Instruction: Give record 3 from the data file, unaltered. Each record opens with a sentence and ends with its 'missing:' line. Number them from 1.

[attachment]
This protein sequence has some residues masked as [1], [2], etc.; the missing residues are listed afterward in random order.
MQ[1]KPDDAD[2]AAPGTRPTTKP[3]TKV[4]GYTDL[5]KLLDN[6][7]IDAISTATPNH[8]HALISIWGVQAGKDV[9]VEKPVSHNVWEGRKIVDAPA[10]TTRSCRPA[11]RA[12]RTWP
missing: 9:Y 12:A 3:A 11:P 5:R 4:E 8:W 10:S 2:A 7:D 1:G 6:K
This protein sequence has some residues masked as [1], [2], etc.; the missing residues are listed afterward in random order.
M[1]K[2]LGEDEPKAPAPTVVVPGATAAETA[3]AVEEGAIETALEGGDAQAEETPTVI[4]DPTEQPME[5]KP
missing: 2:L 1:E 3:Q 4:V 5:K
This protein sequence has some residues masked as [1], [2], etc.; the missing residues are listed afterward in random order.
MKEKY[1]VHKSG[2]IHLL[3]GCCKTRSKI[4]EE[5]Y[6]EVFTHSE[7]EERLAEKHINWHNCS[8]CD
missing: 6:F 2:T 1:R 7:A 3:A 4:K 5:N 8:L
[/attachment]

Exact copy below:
This protein sequence has some residues masked as [1], [2], etc.; the missing residues are listed afterward in random order.
MKEKY[1]VHKSG[2]IHLL[3]GCCKTRSKI[4]EE[5]Y[6]EVFTHSE[7]EERLAEKHINWHNCS[8]CD
missing: 6:F 2:T 1:R 7:A 3:A 4:K 5:N 8:L